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I know that Thanksgiving is still 3 months away and it seems a little early to be thinking about it but school has started now and time goes fast so I'd like to prepare myself. I was eating vegetarian most of the time for 2 years but I'd make exceptions for holidays, birthdays, vacations, ect. I decided at the beginning of this summer to make the full commitment and no longer eat any animal products. It's so much better this way. I always felt awful after eating meat or dairy and had trouble giving it up again. It just isnt worth it. My 13 year old daughter is also a vegan. My husband eats what I give him at home but not outside of the house. I'm looking for suggestions on what to fix and how to deal with the rest of the family.<br><br><br><br>
We'll most likely be eating at my mother in laws house because she's moving here this year and we've only had one holiday with her in the 10 years since we moved away. I dont expect her to cook an extra meal for my daughter and me so I'll be bringing food for us. I imagine that her stove and oven will be in use already so I'd like to plan foods that dont need to be cooked at the last minute or can be cooked in a crockpot. So far I've come up with pumpkin muffins (from Vegan Lunchbox), sweet potatoes, vegan sushi rolls (my daughters favorite), fruit salad, green salad and pumpkin tofu (if I can find my Vegan with a Vengeance cookbook). I'd love to hear some suggestions for other things to bring. My daughter is a new vegan and pretty picky so tofurky isnt going to cut it. One of the reasons I'm posting this right now is so that I have time to test out lots of recipes and find the best <img alt="" class="inlineimg" src="/images/smilies/smitten.gif" style="border:0px solid;" title=":smitten:"><br><br><br><br>
My other issue is dealing with the family. My mil accepts that I am vegan but says that it's really unhealthy for the rest of my family. Bringing books or other sources supporting veganism wont help because she doesnt read much and she'll just say that "doctors always change their minds about things." Should I just flat out say that I dont want to talk about nutrition with her at the get togethers beforehand? What are some good activities that I can plan to take some of the focus off of food? Does anyone have some stories about dealing with nonsupportive people at holidays that went really well? I guess I just mostly need some encouragement that it will all work out ok.
 

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You could make a Tofurky roast or an Unturkey roast at your house and bring it with you when you go to MIL's house. Worthington's meatless smoked turkey slices are also good. Some of the omnis might even like them.<br><br><br><br>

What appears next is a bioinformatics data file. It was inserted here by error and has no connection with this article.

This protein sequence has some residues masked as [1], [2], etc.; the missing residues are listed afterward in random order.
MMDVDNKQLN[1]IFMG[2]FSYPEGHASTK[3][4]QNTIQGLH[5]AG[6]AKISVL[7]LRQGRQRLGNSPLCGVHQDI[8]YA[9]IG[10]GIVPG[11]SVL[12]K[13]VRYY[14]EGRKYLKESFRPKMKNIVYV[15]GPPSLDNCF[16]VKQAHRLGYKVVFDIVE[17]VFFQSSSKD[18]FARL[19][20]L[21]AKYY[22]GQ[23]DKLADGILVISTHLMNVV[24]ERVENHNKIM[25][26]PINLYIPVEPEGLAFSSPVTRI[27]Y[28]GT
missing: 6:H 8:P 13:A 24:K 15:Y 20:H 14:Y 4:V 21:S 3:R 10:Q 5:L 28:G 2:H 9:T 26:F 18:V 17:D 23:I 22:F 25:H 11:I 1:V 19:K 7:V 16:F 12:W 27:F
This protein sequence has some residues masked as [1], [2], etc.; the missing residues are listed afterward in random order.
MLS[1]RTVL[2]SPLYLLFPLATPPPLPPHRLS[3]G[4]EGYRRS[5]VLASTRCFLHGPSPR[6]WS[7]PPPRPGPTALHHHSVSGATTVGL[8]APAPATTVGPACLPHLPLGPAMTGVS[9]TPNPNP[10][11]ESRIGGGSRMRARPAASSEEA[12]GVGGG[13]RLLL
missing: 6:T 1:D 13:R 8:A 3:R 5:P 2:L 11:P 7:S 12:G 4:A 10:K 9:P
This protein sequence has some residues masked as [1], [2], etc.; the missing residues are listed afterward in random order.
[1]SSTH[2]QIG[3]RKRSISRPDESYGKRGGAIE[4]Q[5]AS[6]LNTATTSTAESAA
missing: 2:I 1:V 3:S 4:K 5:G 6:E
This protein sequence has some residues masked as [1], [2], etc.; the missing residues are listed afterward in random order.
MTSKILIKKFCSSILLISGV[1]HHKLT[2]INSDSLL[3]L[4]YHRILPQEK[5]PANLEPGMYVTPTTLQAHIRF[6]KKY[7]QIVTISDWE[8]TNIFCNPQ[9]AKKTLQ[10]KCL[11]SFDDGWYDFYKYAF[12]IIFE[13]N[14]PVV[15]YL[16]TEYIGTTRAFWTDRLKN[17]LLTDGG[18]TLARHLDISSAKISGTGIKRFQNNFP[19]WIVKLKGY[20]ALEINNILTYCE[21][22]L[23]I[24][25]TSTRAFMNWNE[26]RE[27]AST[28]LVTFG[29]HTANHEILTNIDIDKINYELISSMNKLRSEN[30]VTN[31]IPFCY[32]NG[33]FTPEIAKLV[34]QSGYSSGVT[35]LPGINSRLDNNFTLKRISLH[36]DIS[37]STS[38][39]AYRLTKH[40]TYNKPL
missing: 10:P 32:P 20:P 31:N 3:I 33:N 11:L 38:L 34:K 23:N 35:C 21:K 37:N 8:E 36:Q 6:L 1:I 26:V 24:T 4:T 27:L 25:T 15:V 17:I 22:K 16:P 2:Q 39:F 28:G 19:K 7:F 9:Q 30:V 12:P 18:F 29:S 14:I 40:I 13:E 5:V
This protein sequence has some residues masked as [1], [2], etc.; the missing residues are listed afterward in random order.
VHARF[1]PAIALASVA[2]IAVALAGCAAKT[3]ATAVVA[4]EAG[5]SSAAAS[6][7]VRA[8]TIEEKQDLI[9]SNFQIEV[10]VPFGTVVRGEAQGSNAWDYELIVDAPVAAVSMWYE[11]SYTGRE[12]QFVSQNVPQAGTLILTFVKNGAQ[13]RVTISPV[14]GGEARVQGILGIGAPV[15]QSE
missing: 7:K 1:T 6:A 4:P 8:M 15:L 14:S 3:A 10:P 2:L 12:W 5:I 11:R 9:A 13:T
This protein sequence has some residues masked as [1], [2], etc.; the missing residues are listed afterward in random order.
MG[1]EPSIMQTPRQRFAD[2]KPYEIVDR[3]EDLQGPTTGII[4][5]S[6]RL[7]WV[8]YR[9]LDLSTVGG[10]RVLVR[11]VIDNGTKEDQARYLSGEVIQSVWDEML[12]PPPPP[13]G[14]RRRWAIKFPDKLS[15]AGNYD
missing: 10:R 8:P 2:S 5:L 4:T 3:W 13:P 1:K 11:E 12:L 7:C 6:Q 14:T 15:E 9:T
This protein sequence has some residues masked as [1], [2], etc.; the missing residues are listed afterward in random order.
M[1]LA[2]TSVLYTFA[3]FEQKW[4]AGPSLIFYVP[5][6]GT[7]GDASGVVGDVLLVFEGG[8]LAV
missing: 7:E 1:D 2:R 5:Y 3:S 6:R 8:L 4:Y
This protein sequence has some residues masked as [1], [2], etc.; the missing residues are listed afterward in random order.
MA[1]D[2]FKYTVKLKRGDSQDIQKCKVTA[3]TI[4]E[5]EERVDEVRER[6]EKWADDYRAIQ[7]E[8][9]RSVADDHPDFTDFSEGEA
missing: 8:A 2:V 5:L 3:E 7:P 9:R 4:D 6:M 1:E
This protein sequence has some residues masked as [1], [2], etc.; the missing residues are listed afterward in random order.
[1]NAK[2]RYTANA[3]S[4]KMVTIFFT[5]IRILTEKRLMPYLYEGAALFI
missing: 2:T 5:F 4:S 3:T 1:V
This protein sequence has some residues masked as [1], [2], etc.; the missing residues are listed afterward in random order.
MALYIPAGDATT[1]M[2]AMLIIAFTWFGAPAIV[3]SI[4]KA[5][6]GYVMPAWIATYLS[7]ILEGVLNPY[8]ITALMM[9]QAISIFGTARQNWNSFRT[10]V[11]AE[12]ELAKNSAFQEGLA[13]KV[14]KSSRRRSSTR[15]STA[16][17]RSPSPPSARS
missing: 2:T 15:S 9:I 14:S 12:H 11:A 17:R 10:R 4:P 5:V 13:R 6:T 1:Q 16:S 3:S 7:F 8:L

If they give you a hard time I would be like "try this" and give them some of your veg food to let them know that you aren't missing anything.
 

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I am having Thanksgiving at home this year. My husband insists on having a turkey, but he will be cooking it. Everything else will be veggie. Really, the only thing I will have to change from before is the stuffing. I will be using vegetable broth instead of chicken. I also won't be putting any bacon in it, but rather mushrooms and other veggies.<br><br>
For Christmas, however, we will be going to Washington State to visit the in-laws. I don't know how that will work out. I know I will be getting some hummus, Gardenburgers, etc. to keep in their frig while we are there. I wll probably also volunteer to cook a few things for Christmas day. I am also interested in hearing simple ideas since I will be at their house.<br><br>
The good news is that we will be staying in a hotel this year. We have stayed in their guest room in the past, but that can get very tense. We just decided that it is definately worth the extra money to avoid that.
 

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I don't have any suggestions for dealing with non-supportive family, but my favorite thanksgiving-ish recipe (I spent just one year in the US, but totally loved the holiday season) is Sweet Potato and Coconut soup. It reheats well (so you could reheat it in the hob, microwave, or in the crockpot) and though its slightly non-traditional, its no more so than sushi rolls!<br><br><br><br>
Here is what you need (for four people)<br><br>
Half a chopped onion<br><br>
Couple of cloves of garlic<br><br>
2 good sized sweet potatoes, peeled and chopped<br><br>
A can of coconut milk (you might need another half can depending on how big your potatoes are and how coconutty you like it!)<br><br>
Lemon Juice<br><br>
Salt<br><br><br><br>
Saute the onion and garlic in a little bit of oil until translucent. Add the sweet potatoe, and stir around a bit to coat with the oniony juices. Now add the coconut milk. It won't quite cover the potatoes: add water until the potatoes are covered. Cover, bring to a simmer and cook until a fork goes in easily into the sweet potatoes. Puree. Put back in the pan: if its too thick, add some more water/coconut milk. Add lots of salt and lemon juice.<br><br><br><br>
This is simple, but great. Just don't leave out the lemon juice: you really need something to sharpen this up a little bit.
 

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I've got a couple friends who always cook veggie thanksgiving every year.<br><br><br><br>
She makes a nut loaf, mashed taters, veggies, I made Wild Rice and Chestnut stuffing last year to bring along.<br><br><br><br>
The nut loaf takes a long time to make, but it's fantastic with gravy. Always good to share.<br><br>
There's a great recipe for tofu loaf on VegWeb that I've used before.<br><br><br><br>
Something squash-y is always good.<br><br><br><br>
If she hassles you in any way, ask her if she's very well educated in vegetarian diets. If she says "Well, not really" then say, "they why should I take advice from you on this?" or something to that effect. People who tell others how to live their lives are usually not very smart about the other person's problems or ways of life.
 

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In one of my cookbooks (I think it's the passionate vegetarian) there's a recipe for a pumpkin stuffed with stuffing (the kind you usually stuff into a turkey - well not anyone here, but you get the idea.). It sounds really good and thanksgiving-y. I'm sure any stuffing recipe would work. I'm thinking of making it with a veganized version of the cornbread stuffing I usually make for thanksgiving.